“Inco’s made two mistakes,” says metals analyst Patrick Mars. “They went heavily into debt over two tropical laterite projects at the same time-inevitably a bad move, like Hitler fighting on two fronts. And for some reason, they’ve continued to underestimate the market for low-grade nickel.”
In 1971-72 Inco made another major misjudgement: the market. Nineteen seventy-one, said its market experts, would be bullish. Accordingly, the company stepped up production. Instead, as de Gavre puts it, “the nickel market fell out of bed.” Demand for the company’s products plunged. Its shipments fell 34% and its profits dropped 55%. That same year, Falconbridge actually increased its market share from 9% to 14% – because it was selling ferro-nickel.
Inco’s sky darkened as other chickens came home to roost. With a confidence inherited from its monopoly days, the company had become particularly absent-minded about getting contracts. Falconbridge’s other advantage in 1971-72 was its long-term agreements to supply its customers with nickel, whether the markets softened or not. Inco, whose selling methods were generally lax, had no such contracts.
Inco lawyers question whether Inco, still giant in the nickel field, could have gotten contracts from its customers, since by excluding other customer companies, such contracts might have been construed as preferential. In any case, Inco failed to protect itself. It had become the supplier of last resort. When the nickel market went sour, in 1971, its competitors suffered far less than Inco. And so Inco became burdened with the cost of maintaining unsalable inventories just as the debt repayments of all those 1960s expansion programs peaked.
By 1974, the demand for nickel had picked up again. In fact, by the end of the year Inco was again placing its clients on allocation. A new chairman, Ed Grubb, brought in in 1972, had been trimming costs, particularly payroll; by 1974, 6,000 contract and staff workers were dropped. That year the company’s profits approached $300 million. Feeling good enough to make it first major move into diversification (to offset the cyclicality of nickel), Inco bid $234 million for ESB Incorporated, the world’s largest independent battery maker. In other diversification moves, it acquired Daniel Doncaster & Sons Limited, a British-based high-stress aircraft engine manufacturer, and Diado Special Alloys Limited, a joint venture in Japan.
As the world’s largest nickel supplier, the company continued its policy of posting the official price of nickel, in spite of competitors undercutting, and it continued to stockpile. Still viewing itself as the responsible guardian of stability in the industry, it believed its new policy of getting contracts and its diversification moves would protect it from further shocks.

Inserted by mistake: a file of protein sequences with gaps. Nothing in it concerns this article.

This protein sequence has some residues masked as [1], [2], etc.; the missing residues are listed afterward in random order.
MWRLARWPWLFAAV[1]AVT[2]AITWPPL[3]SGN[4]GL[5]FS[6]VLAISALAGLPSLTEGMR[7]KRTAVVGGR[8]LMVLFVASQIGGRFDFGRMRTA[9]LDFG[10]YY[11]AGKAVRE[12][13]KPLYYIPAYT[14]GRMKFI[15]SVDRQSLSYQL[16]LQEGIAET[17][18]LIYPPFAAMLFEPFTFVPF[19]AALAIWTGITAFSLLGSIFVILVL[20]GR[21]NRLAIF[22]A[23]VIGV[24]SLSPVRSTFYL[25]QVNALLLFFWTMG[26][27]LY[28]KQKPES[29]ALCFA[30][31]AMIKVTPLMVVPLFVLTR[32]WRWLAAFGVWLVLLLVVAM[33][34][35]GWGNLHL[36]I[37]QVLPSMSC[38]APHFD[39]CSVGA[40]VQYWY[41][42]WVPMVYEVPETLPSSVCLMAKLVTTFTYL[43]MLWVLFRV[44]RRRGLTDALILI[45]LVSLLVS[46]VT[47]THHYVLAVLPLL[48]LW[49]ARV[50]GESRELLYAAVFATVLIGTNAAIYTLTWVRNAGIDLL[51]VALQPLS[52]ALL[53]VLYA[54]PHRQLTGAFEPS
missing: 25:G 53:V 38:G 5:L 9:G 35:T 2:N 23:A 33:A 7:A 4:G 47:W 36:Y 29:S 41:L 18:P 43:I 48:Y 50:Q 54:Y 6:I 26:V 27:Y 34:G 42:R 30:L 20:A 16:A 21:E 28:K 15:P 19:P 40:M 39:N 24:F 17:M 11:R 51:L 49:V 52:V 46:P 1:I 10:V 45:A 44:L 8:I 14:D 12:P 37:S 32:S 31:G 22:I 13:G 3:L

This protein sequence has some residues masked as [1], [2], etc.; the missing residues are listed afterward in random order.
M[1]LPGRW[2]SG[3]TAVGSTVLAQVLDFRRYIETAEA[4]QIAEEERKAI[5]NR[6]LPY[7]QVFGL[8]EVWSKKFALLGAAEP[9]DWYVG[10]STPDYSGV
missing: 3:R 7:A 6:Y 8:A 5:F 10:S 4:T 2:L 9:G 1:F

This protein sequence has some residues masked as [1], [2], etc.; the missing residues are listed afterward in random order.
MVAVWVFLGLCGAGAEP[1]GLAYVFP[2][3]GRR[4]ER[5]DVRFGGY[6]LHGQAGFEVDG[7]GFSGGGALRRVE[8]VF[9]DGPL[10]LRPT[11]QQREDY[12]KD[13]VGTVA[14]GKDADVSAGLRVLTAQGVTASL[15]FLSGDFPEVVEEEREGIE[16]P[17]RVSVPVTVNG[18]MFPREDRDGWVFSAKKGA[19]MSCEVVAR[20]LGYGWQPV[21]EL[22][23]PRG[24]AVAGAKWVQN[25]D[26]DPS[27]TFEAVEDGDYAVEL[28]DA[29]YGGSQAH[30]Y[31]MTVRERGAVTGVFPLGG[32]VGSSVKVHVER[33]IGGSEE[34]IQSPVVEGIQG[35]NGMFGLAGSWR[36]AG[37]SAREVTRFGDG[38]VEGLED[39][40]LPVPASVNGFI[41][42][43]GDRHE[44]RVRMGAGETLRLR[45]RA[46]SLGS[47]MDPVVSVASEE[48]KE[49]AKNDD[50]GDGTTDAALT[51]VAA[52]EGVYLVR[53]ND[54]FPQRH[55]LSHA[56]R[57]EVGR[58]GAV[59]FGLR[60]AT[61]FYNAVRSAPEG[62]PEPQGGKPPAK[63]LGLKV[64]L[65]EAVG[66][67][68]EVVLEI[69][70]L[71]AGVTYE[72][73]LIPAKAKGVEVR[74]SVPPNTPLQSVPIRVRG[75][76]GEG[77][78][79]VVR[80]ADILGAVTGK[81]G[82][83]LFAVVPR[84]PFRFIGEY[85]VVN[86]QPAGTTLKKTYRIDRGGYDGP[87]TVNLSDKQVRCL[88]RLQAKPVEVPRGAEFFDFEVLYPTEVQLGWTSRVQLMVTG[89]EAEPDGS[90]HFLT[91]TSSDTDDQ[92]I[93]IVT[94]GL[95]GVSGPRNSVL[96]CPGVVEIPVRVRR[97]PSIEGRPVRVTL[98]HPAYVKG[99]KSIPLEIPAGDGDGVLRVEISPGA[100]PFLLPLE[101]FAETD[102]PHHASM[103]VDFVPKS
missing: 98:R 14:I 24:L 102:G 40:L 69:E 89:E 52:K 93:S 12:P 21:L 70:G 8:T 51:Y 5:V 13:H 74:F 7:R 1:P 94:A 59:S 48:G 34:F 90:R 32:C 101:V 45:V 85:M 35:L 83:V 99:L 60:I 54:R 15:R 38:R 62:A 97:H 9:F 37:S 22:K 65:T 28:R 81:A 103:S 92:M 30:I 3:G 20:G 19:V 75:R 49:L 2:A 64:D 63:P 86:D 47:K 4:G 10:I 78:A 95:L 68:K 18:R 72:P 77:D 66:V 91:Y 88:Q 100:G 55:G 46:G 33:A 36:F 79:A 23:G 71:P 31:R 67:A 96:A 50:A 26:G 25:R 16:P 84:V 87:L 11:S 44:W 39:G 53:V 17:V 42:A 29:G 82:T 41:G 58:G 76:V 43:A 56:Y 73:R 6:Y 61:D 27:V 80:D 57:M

It was wrong. In 1975-76 it made the same bullish predictions about nickel markets as it had in 1971 – with the same results. Inco’s brief to the Ontario Legislature’s Select Committee on the Layoffs explained, “in 1976, based on previous cycles and on economic projections, we anticipated some market recovery. What emerged was a more modest recovery than originally projected….We entered 1977 anticipating the accelerated recovery of previous cycles.” But it didn’t happen. The company was partly misled by a modest upturn in demand for nickel, which was in fact due to customer stockpiling. As customers inventories but up, so did those of the nickel producer. Yet amazingly, though prospects of an improvement in world capital spending had dimmed by 1977, production continued unabated at Inco. A month before the layoffs, the men were still putting in overtime at the Sudbury mines.
On top of the layoffs, Inco’s debt crunch compelled it to knock its quarterly dividends from 35 cents to 20 cents, and to omit the year-end dividend entirely.
And meanwhile, as Inco twisted and turned in response to its cyclical fortunes, it began to attract the public attention it had learned to fear. David Levis, the leader of the federal New Democratic Party, got wind of the news that the government had deferred the company’s taxes during the expansion years. He came up with the phrase “corporate welfare bum” in time for the 1972 federal election and pinned it squarely on Inco.
(By 1973, the company’s deferred taxes totalled $273 million.) When the company announced layoffs in Sudbury and Thompson, Canadians demanded to know why the Export Development Corporation had lent it $70 million to export jobs overseas. The questions that had never been asked in the company’s good times flooded to the fore as it headed down on fortune’s wheel. Profits fell again in 1976 and 1977. And people started asking: What about Inco’s safety record? What about its labour relations, which Fortune magazine, no less, had dubbed “appalling”? And what about pollution?